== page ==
“We showed this quantitatively for the first time,” said University of Maryland atmospheric and oceanic science Professor Eugenia Kalnay, who developed the OMR method with Florida State University Professor Ming Cai. She also is a co-author of the study.
While the effects of greenhouses gases like carbon dioxide are clear, Kalnay said, the study does suggest land use needs to be considered carefully as well.
“I think that greenhouse warming is incredibly important, but land use should not be neglected,” she said. “It contributes to warming, especially in urban and desertic areas.”
Another study co-author, Roger Pielke Sr., said the results indicate that "unless these landscape effects are properly considered, the role of greenhouse warming in increasing surface temperatures will be significantly overstated." Pielke is a senior research scientist in atmospheric and oceanic sciences at the Cooperative Institute for Research in Environmental Sciences and the Department of Atmospheric and Oceanic Sciences at the University of Colorado in Boulder.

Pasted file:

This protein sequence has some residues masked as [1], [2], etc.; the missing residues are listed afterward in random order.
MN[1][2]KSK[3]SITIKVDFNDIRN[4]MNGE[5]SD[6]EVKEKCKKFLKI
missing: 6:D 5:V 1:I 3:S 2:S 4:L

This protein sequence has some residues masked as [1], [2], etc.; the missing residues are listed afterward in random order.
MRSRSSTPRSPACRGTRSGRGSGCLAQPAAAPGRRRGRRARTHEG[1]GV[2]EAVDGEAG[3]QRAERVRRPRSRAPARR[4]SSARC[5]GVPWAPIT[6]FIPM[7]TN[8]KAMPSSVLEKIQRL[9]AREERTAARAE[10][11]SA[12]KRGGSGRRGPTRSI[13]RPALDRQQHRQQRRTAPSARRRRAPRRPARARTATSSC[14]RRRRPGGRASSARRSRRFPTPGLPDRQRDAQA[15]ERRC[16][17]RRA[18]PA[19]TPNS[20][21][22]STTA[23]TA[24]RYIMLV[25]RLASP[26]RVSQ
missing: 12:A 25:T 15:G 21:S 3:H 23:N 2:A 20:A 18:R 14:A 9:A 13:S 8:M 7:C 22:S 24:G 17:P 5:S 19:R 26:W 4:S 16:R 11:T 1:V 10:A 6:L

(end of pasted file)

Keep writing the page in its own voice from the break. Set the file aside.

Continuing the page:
Purdue's Gilbert Rochon and Alexander Gluhovsky also participated in the study. Rochon is associate vice president for collaborative research for Information Technology at Purdue (ITaP) and director of ITaP's Purdue Terrestrial Observatory satellite and remote sensing data program. Gluhovsky is a Purdue professor in earth and atmospheric sciences and statistics.
The work was supported by the U.S. Department of Energy Atmospheric Radiation Measurement program, NASA, the National Science Foundation, and the National Oceanic and Atmospheric Administration.
Writer: Greg Kline, 765-494-8167, firstname.lastname@example.org
Sources: Souleymane Fall, 765-494-9138, email@example.com
Dev Niyogi, 765-494-6574, firstname.lastname@example.org
Impact of land use cover on temperature trends over the continental United States: assessment using the North American Regional Reanalysis